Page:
Digitized and Online Primary Source Collections
Some sites with significant primary source materials
- Internet Archive
- HathiTrust (choose Harvard at the login prompt)
- Archives Unbound (Gale Primary Sources)
Current and historical news sources
- Nexis Uni [c. 1980-present day; competitor product is Factiva]
- Factiva [c.1980-present day; competitor product is Factiva]
- ProQuest Historical Newspapers [time coverage varies; generally, from paper's beginning to late 20th or early 2000s]
- FBIS (Foreign Broadcast Information Service), 1941-1994. Considered the principal record of U.S. political and historical open source intelligence for the period, it contains translated news, news broadcasts, and government statements from around the world.
- Pravda Archive 1959-1996 [a subset of the FBIS database]
A portal to image collections from across the globe, including documentary photographs. Try GDR, for example, or west germany or postwar Germany (or something else). Like HOLLIS and like other databases, ARTSTOR has a rich set of filtering options to narrow and refine results.
Declassified government documents covering U.S. policy toward critical world events – including their military, intelligence, diplomatic and human rights dimensions – from 1945 to the present. Each collection is assembled by foreign policy experts and features chronologies, glossaries, bibliographies, and scholarly overviews.
This database brings together the most sensitive documents from all the presidential libraries and numerous executive agencies in a single, easily searchable database, including: intelligence studies, policy papers, diplomatic correspondence, cabinet meeting minutes, briefing materials, and domestic surveillance and military reports.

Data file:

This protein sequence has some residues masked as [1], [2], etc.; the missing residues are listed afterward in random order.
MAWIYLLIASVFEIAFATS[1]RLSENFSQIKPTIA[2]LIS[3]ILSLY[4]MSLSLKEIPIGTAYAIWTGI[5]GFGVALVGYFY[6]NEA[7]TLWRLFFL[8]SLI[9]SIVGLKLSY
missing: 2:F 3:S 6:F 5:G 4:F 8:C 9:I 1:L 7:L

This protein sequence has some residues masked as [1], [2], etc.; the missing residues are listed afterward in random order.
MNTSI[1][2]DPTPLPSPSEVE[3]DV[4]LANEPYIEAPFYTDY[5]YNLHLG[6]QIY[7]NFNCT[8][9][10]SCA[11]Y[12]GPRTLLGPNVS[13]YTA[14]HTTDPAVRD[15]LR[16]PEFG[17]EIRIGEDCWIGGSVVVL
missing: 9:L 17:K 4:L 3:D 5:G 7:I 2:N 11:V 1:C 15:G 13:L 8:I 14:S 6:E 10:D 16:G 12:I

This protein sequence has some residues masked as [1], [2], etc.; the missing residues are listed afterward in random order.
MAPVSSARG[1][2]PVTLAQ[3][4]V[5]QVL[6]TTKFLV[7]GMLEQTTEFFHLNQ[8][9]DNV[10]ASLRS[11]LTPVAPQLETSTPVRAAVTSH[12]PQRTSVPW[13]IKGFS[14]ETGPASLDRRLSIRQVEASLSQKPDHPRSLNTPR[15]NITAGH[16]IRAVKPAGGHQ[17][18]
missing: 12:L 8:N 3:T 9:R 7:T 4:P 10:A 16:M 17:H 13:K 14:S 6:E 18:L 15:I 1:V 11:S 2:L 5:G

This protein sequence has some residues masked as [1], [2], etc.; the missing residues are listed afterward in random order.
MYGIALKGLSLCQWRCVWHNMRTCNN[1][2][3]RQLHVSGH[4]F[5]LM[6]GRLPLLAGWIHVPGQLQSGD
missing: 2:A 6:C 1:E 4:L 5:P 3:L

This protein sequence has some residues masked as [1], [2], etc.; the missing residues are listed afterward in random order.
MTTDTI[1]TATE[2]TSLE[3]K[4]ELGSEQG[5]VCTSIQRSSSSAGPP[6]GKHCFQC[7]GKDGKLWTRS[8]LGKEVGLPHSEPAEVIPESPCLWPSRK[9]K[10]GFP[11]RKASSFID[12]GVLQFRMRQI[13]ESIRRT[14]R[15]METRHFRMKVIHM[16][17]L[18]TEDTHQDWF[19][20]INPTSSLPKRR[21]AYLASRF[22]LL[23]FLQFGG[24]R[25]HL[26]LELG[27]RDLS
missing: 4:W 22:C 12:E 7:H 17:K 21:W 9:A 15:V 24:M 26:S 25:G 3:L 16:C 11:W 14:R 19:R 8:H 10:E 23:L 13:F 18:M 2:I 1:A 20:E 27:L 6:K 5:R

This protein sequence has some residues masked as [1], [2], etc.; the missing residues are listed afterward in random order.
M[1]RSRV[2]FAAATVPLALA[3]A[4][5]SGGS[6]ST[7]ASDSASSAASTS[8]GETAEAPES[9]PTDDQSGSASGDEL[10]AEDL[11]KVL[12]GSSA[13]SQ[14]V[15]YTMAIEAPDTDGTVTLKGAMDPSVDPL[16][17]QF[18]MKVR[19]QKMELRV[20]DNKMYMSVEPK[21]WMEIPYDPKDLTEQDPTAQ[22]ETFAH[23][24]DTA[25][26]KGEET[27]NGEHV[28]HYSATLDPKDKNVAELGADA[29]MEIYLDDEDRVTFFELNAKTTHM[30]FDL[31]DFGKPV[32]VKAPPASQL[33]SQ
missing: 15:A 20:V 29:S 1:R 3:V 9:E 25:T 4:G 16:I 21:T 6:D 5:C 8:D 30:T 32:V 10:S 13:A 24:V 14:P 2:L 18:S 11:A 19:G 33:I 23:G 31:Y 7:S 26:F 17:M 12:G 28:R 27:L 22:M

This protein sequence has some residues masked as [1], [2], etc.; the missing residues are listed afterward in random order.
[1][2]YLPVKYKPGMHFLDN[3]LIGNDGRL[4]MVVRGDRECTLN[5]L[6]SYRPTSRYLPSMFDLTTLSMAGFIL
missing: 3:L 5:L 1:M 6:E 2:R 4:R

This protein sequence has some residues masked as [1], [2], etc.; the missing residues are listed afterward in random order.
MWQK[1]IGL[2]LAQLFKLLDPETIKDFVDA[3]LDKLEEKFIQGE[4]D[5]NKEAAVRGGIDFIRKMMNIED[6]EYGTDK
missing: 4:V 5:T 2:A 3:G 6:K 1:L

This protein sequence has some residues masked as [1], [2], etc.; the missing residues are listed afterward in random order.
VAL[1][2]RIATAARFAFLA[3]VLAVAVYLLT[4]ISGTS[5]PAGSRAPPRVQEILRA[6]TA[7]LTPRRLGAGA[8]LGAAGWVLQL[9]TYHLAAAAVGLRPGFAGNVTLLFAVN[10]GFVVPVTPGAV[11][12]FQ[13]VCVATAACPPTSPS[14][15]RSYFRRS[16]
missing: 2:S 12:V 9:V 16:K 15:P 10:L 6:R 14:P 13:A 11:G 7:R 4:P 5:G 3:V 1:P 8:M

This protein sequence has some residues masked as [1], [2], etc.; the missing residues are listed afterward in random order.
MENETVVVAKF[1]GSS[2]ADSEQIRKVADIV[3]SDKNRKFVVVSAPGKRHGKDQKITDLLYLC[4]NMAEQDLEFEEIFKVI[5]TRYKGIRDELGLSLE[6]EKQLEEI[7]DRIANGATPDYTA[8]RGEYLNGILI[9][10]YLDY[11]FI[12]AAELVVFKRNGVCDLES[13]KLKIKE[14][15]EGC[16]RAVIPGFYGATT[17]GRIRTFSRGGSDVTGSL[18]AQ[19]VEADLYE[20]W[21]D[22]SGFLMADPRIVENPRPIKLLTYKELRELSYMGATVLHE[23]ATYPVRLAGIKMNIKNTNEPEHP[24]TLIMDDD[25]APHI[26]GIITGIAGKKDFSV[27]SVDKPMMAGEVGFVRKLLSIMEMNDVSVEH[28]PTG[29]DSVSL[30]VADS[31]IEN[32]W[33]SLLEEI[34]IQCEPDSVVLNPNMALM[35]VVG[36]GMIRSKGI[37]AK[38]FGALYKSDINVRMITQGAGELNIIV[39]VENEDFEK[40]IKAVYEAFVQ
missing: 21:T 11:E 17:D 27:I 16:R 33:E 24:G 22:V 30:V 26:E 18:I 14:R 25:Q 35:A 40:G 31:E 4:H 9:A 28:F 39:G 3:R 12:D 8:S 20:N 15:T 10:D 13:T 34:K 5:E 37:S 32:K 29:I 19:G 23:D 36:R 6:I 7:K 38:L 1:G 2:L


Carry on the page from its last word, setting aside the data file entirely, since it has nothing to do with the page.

A rich resource for historians interested in how the United States navigated the changing attitudes and interests of Europe during the Cold War. With documents on all of the major European players, including East and West Germany, this collection provides excellent insight into the motivations, goals, concerns, and strategies employed by the CIA, and the U.S. government more generally. Covering the period from 1946 to 1976, the collection is organized both geographically and chronologically. In addition to reports on specific events, political maneuverings, and important people, the collection includes general reports on the strategic importance of each country both militarily and economically.
These three collections focus Europe, from 1941 through 1961. Key topics include the German war effort, occupation and division of Germany, reconstruction of Europe under the Marshall Plan, de Gaulle and the Fifth Republic, formation of the Common Market, and Soviet control of Eastern Europe.
Provides an in-depth look into the creation of the East German state, living conditions, and its people. Documents included in this collection are predominantly instructions to and despatches from U.S. diplomatic, and consular personnel regarding political, military, economic, social, industrial, and other internal conditions and events in East Germany.
A collection of primary sources for the study and understanding of the challenges facing the European peoples in the aftermath of World War II." Topics covered include the administration of refugee camps across Europe in Germany and documents related to the British Military Government in Germany.
Themed Digital Collections
Primary Sources in HOLLIS
Primary sources abound in Harvard libraries--even those, like Widener or Lamont, that are neither "special collections" nor part of a dedicated information archive.
How can you search efficiently for them? Here are strategies to use in the catalog portion of our HOLLIS discovery system.
1. KEYWORDS FIRST, THEN RIGHT SIDE FILTERS
- Use dates strategically. The HOLLIS catalog is massive -- and old in the best sense. Publications produced during the era or time period you're studying may become visible that way. With smallish results, you can resort by date ascending to make the oldest items visible first.